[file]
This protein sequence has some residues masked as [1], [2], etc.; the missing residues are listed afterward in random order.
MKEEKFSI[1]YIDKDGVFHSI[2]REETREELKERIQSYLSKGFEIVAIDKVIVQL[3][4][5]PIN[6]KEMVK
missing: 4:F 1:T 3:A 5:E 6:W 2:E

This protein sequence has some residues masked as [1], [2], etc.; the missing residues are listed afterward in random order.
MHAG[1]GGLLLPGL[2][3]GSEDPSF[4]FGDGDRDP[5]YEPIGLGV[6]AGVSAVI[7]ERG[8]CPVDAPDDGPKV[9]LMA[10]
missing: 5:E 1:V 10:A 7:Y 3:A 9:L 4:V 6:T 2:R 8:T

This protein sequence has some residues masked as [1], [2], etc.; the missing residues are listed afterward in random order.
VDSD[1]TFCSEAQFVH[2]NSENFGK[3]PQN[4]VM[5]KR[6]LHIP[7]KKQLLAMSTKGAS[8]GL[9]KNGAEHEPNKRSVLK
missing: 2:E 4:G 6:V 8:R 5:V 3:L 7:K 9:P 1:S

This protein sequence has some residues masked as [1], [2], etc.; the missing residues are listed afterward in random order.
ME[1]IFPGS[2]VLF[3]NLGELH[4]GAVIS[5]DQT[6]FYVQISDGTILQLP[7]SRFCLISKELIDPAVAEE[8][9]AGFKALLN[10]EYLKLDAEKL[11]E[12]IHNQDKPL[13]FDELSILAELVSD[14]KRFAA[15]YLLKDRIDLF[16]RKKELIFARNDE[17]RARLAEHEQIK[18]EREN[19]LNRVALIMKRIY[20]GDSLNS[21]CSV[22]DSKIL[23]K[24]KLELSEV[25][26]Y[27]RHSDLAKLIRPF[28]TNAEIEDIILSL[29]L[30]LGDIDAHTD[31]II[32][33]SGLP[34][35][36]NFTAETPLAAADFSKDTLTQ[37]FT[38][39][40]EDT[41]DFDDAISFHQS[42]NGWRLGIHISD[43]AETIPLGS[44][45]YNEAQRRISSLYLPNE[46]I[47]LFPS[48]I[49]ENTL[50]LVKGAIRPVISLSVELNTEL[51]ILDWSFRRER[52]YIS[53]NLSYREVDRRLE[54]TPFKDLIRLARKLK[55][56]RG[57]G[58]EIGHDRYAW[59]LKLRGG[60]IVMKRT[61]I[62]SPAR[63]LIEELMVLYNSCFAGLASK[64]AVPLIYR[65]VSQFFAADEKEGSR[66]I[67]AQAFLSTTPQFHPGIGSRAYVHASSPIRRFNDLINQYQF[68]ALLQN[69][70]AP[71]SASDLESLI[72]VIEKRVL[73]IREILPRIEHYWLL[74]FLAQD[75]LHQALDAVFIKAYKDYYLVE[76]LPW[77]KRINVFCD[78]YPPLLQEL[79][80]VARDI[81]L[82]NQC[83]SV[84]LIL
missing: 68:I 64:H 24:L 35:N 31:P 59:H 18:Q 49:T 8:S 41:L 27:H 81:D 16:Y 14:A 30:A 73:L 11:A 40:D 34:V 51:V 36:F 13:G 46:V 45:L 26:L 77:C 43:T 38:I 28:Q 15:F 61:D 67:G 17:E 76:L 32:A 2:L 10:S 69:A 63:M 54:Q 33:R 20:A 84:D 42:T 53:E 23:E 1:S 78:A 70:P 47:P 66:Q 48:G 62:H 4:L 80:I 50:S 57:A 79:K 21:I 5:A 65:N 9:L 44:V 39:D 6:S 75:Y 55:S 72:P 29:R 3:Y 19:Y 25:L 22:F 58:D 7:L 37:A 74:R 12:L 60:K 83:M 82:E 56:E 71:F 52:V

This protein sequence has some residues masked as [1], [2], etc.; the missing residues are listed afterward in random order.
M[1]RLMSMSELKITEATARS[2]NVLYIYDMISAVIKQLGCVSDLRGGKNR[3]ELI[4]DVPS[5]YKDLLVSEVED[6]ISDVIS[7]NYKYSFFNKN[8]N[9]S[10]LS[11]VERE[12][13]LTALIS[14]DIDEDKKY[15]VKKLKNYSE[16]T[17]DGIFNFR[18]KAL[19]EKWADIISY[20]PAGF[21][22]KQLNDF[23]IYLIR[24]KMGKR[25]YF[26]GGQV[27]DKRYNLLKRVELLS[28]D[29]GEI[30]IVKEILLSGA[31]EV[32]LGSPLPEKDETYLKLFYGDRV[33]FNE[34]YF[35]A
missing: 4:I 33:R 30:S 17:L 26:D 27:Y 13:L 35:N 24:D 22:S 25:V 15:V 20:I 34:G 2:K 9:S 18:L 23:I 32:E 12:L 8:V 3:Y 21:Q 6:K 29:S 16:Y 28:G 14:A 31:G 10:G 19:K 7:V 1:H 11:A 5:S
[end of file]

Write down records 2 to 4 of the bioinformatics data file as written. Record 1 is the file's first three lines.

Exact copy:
This protein sequence has some residues masked as [1], [2], etc.; the missing residues are listed afterward in random order.
MHAG[1]GGLLLPGL[2][3]GSEDPSF[4]FGDGDRDP[5]YEPIGLGV[6]AGVSAVI[7]ERG[8]CPVDAPDDGPKV[9]LMA[10]
missing: 5:E 1:V 10:A 7:Y 3:A 9:L 4:V 6:T 2:R 8:T

This protein sequence has some residues masked as [1], [2], etc.; the missing residues are listed afterward in random order.
VDSD[1]TFCSEAQFVH[2]NSENFGK[3]PQN[4]VM[5]KR[6]LHIP[7]KKQLLAMSTKGAS[8]GL[9]KNGAEHEPNKRSVLK
missing: 2:E 4:G 6:V 8:R 5:V 3:L 7:K 9:P 1:S

This protein sequence has some residues masked as [1], [2], etc.; the missing residues are listed afterward in random order.
ME[1]IFPGS[2]VLF[3]NLGELH[4]GAVIS[5]DQT[6]FYVQISDGTILQLP[7]SRFCLISKELIDPAVAEE[8][9]AGFKALLN[10]EYLKLDAEKL[11]E[12]IHNQDKPL[13]FDELSILAELVSD[14]KRFAA[15]YLLKDRIDLF[16]RKKELIFARNDE[17]RARLAEHEQIK[18]EREN[19]LNRVALIMKRIY[20]GDSLNS[21]CSV[22]DSKIL[23]K[24]KLELSEV[25][26]Y[27]RHSDLAKLIRPF[28]TNAEIEDIILSL[29]L[30]LGDIDAHTD[31]II[32][33]SGLP[34][35][36]NFTAETPLAAADFSKDTLTQ[37]FT[38][39][40]EDT[41]DFDDAISFHQS[42]NGWRLGIHISD[43]AETIPLGS[44][45]YNEAQRRISSLYLPNE[46]I[47]LFPS[48]I[49]ENTL[50]LVKGAIRPVISLSVELNTEL[51]ILDWSFRRER[52]YIS[53]NLSYREVDRRLE[54]TPFKDLIRLARKLK[55][56]RG[57]G[58]EIGHDRYAW[59]LKLRGG[60]IVMKRT[61]I[62]SPAR[63]LIEELMVLYNSCFAGLASK[64]AVPLIYR[65]VSQFFAADEKEGSR[66]I[67]AQAFLSTTPQFHPGIGSRAYVHASSPIRRFNDLINQYQF[68]ALLQN[69][70]AP[71]SASDLESLI[72]VIEKRVL[73]IREILPRIEHYWLL[74]FLAQD[75]LHQALDAVFIKAYKDYYLVE[76]LPW[77]KRINVFCD[78]YPPLLQEL[79][80]VARDI[81]L[82]NQC[83]SV[84]LIL
missing: 68:I 64:H 24:L 35:N 31:P 59:H 18:Q 49:T 8:S 41:L 27:H 81:D 16:Y 14:A 30:A 73:L 11:A 40:D 34:V 51:V 36:F 13:G 46:V 45:L 26:L 77:C 43:T 38:I 28:Q 15:F 61:D 67:G 17:E 76:L 32:A 2:L 10:S 69:A 63:M 54:Q 33:R 20:A 84:D 42:T 53:E 23:E 1:S 78:A 70:P 47:P 66:Q 48:G 62:H 4:L 80:I 50:S 57:A 79:K 21:I 5:A 65:N 9:L 44:V 39:D 6:S 75:Y 55:S 72:P 29:R 3:Y 19:Y 25:L 22:F 58:D 7:L 37:A 74:R 12:L 60:K 83:M 82:E 56:E 71:F 52:V